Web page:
Hold on for a second, and let me give you a simple task: imagine a woman. Not a specific one, not a friend of yours or the lady from the checkout line, but a woman. In general.
I’m wondering how many of you pictured long hair, a dress, a bit of mascara, and an overall feminine appearance and behaviour.
„Gender troubles – The Butches“, a documentary produced in the USA by Lisa Plourde that was broadcasted at SFG on Wednesday evening, tackles several issues – homophobia, gender roles, feminism. But most of all, it gives a voice to a subgroup of the LGBTQ+ community that is being isolated and frowned upon not only in society, but also often by their own people. Butch lesbians.
And it does that in the simplest way imaginable. Five women sit down in front of a camera and talk. No script, no censorship, no fancy editing, not even a lot of cutting. The only interruptions are scenes of the women going on about their daily life, cooking, going to work, dressing, existing.
Even though their existence alone can be a hardship by itself. Alison, Stacy, Sasha, Lisa and Lenn openly talk about the discrimination and micro-agressions they face every day. People often confuse them for cis- or transgendered men, claim that their partners are not actual lesbians, and try to tell them that they are actually trans. „I’m not trying to be a man, that’s not me at all. I’m just trying to be myself.“
Time and again, they are not seen as real women, which is not a rare phenomenon in a society that constantly dictates more expectations women have to fulfill. But what exactly is femininity and masculinity by definition? A question that none of them could answer without falling into stereotypes.
Being „visibly queer“, as they put it, brings struggles each and every day. They get anxious in the mornings in front of their wardrobe, get called names, get insulted. They struggle with job interviews, as one look already labels them as something. They sometimes avoid medical care because visits to the doctor’s office can be so degrading and uncomfortable. They get stared at and examined in public restrooms by other women who know perfectly well that they are female, and yet decide to be hateful, implying „not that I am in the wrong place, but that I am wrong.“ „Straight-passing“ lesbians enjoy a tolerance that they do not get.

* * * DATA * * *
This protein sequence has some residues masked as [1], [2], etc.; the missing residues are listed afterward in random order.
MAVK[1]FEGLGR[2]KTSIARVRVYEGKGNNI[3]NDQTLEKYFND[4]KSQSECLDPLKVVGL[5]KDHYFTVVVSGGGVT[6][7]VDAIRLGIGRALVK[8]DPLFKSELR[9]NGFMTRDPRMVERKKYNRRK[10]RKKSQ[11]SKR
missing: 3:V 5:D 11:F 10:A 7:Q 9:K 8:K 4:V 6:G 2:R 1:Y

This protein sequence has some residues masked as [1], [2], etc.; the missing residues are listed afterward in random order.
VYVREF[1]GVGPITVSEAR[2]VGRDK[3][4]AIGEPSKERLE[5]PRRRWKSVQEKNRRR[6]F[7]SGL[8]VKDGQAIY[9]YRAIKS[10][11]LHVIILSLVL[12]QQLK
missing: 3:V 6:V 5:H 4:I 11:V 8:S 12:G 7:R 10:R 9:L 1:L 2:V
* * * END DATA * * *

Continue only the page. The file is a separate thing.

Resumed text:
Stereotypes about butch lesbians typically include them being tough, swearing a lot, enjoying sports and cars etc. etc. The word „butch“ has so many negative connotations that a lot of women struggle to take on the label and are even scared to interact with other butches.
This negative image leads to an isolation of butch lesbians not only in society, but also in their very own safe space – the LGBTQ+ community. The five women talk about feminine lesbians being embarrassed of them, calling them names, perceiving them as gross and undesirable and trying to exclude them from the community.
And yet, feminine lesbians dominate both the streets and mass media. Butch lesbians have been erased from history and lack representation in movies and TV shows, so they have no role models to turn to. Being with other butches gives these women a unique feeling of validation and joy.
The five women in „Gender troubles – The Butches“ see these challenges as even more of a reason to be true to themselves. They describe the decision to be butch, to actively claim that label, as liberating. It gives them a power that nobody can take away from them.
The simple cinematography, the lack of effects, the few interruptions, all of this turns the documentation into a very raw, touching piece. As a feminine queer woman – „straight-passing“, to use their words -, this has been a unique learning experience, and I believe that it can be just that for everybody. And common ground is easily found: when they talked about how young butch girls needed role models while growing up, I couldn’t help but immediately think about a song from my favourite musical, „Ring of keys“, from „Fun Home“.
The documentation gives five women of different ages, ethnicities and backgrounds an unfiltered voice to just talk. And that is incredibly rare in the modern media culture.
And their stories are stories of hope, of success. How they reunite with their families, get invited by their partner’s mothers, inspire little butch girls and take on their own projects such as photography, local groups or YouTube channels. „I can love, I can be loved and I am okay“, they say.“I know I’m a woman. I know I’m butch. And I know there’s nothing wrong with that.“